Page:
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RE: Writer and researcher requests your help.

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  • dalval14@earthlink.net
    Nov 25 2002 Dear Friend: I would appreciate some answers so as to better help you. Would not practices follow the choosing of values. How are values
    Message 1 of 1 , Nov 25, 2002
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      Nov 25 2002

      Dear Friend:


      I would appreciate some answers so as to better help you.


      Would not "practices" follow the choosing of "values."


      How are "values" selected and identified impartially?

      Is there a scale that provides us with great impartiality and entire
      accuracy such definitions?

      One of the best sources in legend and fable are of course the Aesop
      Fables, or the "Fables de La Fontaine." The Chaldean, Assyrian,
      Egyptian, Chinese and Japanese traditions abound with these.

      World-wide parallels are made clear by comparison. Joseph Campbell
      has already done some of this work. But it can be improved.

      A comparison of the Theogonies and "Creation Myths" from the past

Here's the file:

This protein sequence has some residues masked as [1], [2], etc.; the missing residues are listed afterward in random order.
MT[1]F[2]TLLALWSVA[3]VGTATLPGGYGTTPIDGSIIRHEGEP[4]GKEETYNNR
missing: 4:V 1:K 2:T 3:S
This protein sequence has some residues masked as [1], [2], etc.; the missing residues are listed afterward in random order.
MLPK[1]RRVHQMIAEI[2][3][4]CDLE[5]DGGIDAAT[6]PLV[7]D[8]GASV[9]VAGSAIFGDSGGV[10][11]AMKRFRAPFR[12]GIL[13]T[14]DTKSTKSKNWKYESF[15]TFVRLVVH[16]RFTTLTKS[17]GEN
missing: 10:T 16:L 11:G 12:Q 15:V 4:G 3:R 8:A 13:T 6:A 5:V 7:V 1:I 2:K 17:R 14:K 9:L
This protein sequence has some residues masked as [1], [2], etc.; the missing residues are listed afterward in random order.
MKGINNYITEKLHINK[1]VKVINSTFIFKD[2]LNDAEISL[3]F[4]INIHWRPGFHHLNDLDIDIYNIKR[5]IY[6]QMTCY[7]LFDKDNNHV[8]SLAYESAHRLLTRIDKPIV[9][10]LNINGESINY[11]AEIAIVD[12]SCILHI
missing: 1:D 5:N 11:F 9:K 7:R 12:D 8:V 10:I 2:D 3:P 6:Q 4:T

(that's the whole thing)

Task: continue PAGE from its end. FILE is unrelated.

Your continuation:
ought also to be considered.

      Then half a world away one will find: the Hittopadesa, and the
      Panchatantra, and the stories of the great Kings: RAMAYANA and
      MAHABHARATA, also the Buddha's JATAKA STORIES, in India. A good
      number of translations of these are currently available. [ See also
      Ethel Beswick: TALES OF Hindu GODS AND HEROES - Jaico Books,
      Bombay. ]

      One of the best books to consult is Sister Nevedita's CRADLE TALES OF
      HINDUISM (Advaita Ashrama Press) .

      Personal stories -- unless appended to the first two items above as
      illustrations, will swim under their own power of course, but there
      ought to be enough similarities to make groupings.

      But what is central to this?

      Our eyes now sweep over the legendary and the historical past. We
      then rise over the Earth, and in a day we encompass the many places
      where legends and places originated -- where they then took place
      (and in which we may have participated if reincarnation is a fact and
      the Soul of man is an immortal) -- as the modern Earth revolves under
      us. And we sadly realise that many a secret from our past has been
      lost to us by the crude fanaticism of invaders and the march of
      ignorant and careless troupes. One need only visit a few truly
      ancient monuments around the world (even using the NATIONAL
      GEOGRAPHIC) to realize that the science of mathematics and
      architecture was alive and well centuries ago.

      What criteria shall we adopt?

      Can we distinguish, can any philosophy or science distinguish
      accurately vice from virtue? What criteria shall be adopted. Shall